With the controversy of the steroid trial, various other scandals, and losing Hulk Hogan’s star power, Vince’s empire was struggling to stay above water. The next wrestling boom period was still some time away and the WWF was battling poor attendance to live events and TV tapings. Because of these issues, the WWF was relegated to smaller venues which translated poorly for television presentation. Crowds are the heart and soul of the product and only a few years prior the WWF experienced massive success which equated to raucous crowds. This reduction in attendance made even the most die-hard fans concerned.
With the likes of such talent as Bret Hart, The Undertaker, and others, it wasn’t for lack of authentic stars but perhaps the New Generation gets to rightfully cry “wrong place/wrong time” in a business that is proven to be cyclical. All the major players of the New Generation, however, would go on to have mega programs during the Monday Night War era, complete with thunderous crowd responses, thus proving they were the needle movers that New Generation fans always knew they were.
The Boyhood Dream
After defeating Diesel at the ‘95 Survivor Series, Bret Hart seemed poised to finally take charge as the rightful leader, but it was short-lived as fans soon witnessed. The Heartbreak Kid, meanwhile, was being groomed to take the ball and run. Shawn Michaels had been involved in a real-life bar brawl that, at the time, rocked the wrestling world. In true wrestling fashion, his real-life issues were made into a kayfabe storyline that resulted in Michaels collapsing on a November 1995 episode of Monday Night Raw while battling Owen Hart.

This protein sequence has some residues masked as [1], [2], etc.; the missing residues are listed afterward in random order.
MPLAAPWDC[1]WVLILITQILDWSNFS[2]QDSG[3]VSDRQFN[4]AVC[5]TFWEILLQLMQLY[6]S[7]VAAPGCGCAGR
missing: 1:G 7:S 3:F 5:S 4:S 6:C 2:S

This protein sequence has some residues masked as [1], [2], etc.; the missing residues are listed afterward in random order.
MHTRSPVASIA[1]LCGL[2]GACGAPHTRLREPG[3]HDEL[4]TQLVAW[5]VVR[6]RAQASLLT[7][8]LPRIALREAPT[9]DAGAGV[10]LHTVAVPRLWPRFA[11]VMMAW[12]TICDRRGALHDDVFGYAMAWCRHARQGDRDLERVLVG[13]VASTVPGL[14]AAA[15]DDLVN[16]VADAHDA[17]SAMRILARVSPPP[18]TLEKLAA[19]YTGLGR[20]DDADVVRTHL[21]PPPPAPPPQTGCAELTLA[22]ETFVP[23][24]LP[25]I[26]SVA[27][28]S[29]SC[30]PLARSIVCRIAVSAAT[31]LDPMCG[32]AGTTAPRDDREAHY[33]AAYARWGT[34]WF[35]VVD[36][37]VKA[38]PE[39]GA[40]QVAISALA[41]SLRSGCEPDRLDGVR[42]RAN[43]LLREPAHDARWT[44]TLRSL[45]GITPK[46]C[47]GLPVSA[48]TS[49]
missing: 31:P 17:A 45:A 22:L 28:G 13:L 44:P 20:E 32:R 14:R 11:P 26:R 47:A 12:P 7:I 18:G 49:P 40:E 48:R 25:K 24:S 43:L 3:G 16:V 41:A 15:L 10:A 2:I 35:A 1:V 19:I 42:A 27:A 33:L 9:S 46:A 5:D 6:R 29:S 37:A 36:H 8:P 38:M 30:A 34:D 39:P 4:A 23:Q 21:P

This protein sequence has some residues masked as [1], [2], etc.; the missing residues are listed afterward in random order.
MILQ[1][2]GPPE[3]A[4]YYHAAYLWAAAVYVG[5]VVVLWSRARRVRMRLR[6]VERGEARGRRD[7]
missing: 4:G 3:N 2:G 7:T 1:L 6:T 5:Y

The collapse (apparently stemming from his nightclub attack) launched a cleverly crafted build to his eventual return. However, before it was clear that he would return to the squared circled, The WWF hype machine went to work on our emotions as we were left with the question of whether or not this was HBK’s swan song or not; you know you fought back tears while watching the premiere of “Tell Me A Lie”!
The hype culminated with the announcement that Shawn Michaels would return at The Royal Rumble in 1996. The showstopper picked up where he left off to run through the other combatants at that year’s Rumble. The machine was fully behind Shawn and it was blatantly obvious that his road to WrestleMania would see him crowned the new WWF champion.
A feud on the scale of Bret Hart versus Shawn Michaels deserves its own article, but for the sake of this series, we’ll summarize simply by stating what great encounters the two had and especially at WrestleMania 12’s classic Iron Man Match. With the inevitable “boyhood dream” now realized the Hitman went on hiatus. In one fell swoop, HBK was deemed “The Leader of the New Generation” in the WWF.
Planting The Seeds Of Attitude
With Shawn Michaels on top, the product slowly began to drift into new territory. Love or hate the Kliq, their clout in WWE history is well established and cannot be ignored. As an elite group of competitors and even shrewd businessmen, they each played a vital role in the winds of change that began to blow during the New Generation. They didn’t act alone, however, as the perfect storm of competitors was also unshackled. In part three, we’ll take a look at what led the WWF to transition from the squeaky clean New Generation to the polar opposite of the Attitude Era.
Stay tuned to the Last Word on Pro Wrestling for more on this and other stories from around the world of wrestling, as they develop. You can always count on LWOPW to be on top of the major news in the wrestling world, as well as to provide you with analysis, previews, videos, interviews, and editorials on the wrestling world. You can check out an almost unlimited array of WWE content on the WWE Network and Peacock.